Havasupai campground reopens; Humane Society offering aid for animals

A July 11, 2018 photo provided by Eric Kremer shows waterfalls normally blue-green turning muddy brown in Supai, Arizona, after flooding the area. (Erik Kremer via AP))

A July 11, 2018 photo provided by Eric Kremer shows waterfalls normally blue-green turning muddy brown in Supai, Arizona, after flooding the area. (Erik Kremer via AP))

SUPAI, Ariz. — Lodging and tourism facilities will reopen on the Havasupai Reservation more than a month after a catastrophic flash flood tore through the campground.

Several waves of flooding hit Supai village and Havasu campground July 10 and 11, stranding 200 tourists and washing out trails and footbridges. The storm caused thousands of dollars’ worth of damage to facilities, forcing the tribe to close down all tourism, the main driver of its economy. Supai was cut off from most necessities, such as food, mail and medical supplies, for several weeks as tribal and National Park Service crews worked to removed large boulders blocking the only trail into and out of the village.

The tribe reported Aug. 29, however, that all necessary repairs have been completed and the campground and lodge will reopen as planned Sept. 1. Tribal officials advise visitors to be prepared for rain storms typically associated with monsoon season, which can last through the end of September.

Tourists and tribal members weren’t the only ones affected by July’s floods — animals on the reservation were also impacted. To help replenish food stores for the animals, the Humane Society of the United States donated about $5,000 worth of food and supplies.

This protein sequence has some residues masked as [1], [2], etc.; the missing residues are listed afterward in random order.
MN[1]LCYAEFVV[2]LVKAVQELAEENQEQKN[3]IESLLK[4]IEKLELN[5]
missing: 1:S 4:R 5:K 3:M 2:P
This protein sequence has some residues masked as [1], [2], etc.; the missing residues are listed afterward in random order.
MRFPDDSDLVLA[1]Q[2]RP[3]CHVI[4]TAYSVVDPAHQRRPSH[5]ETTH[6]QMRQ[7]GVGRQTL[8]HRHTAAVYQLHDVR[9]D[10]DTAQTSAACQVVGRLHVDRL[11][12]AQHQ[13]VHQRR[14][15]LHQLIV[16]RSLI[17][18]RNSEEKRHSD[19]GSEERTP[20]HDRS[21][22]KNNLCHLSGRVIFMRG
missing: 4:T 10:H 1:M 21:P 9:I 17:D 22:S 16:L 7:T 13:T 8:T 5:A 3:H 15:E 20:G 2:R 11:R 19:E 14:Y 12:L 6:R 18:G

“We were saddened to learn of the recent damage from flooding in Supai, a village we visit several times a year to provide care and treatment to area animals as a part of our partnership with the Havasupai Tribe,” said Kellye Pinkleton, Arizona’s senior state director for HSUS.  “We were honored to provide feed and hay to area horses, dogs and cats to assist in their disaster recovery efforts.”

Among the items delivered were 20 50-pound bags of dog food; 10 40-pound bags of cat food; 40 salt blocks; 12 bales of Bermuda hay; 12 bales of alfalfa hay and 320 50-pound bags of horse feed. The supplies were purchased from Olsen’s Grain in Flagstaff and were transported by the Coconino County Emergency Management Department to a storage warehouse maintained by the tribe, whose animal control office will be responsible for distribution of the items to tribal members.

“The unstable and dangerous conditions of the affected areas make it difficult for us to get the needed supplies for our animals in Supai,” said Havasupai Chairwoman Muriel Coochwytewa.  “We are grateful for the ongoing support from the Humane Society of the United States.”

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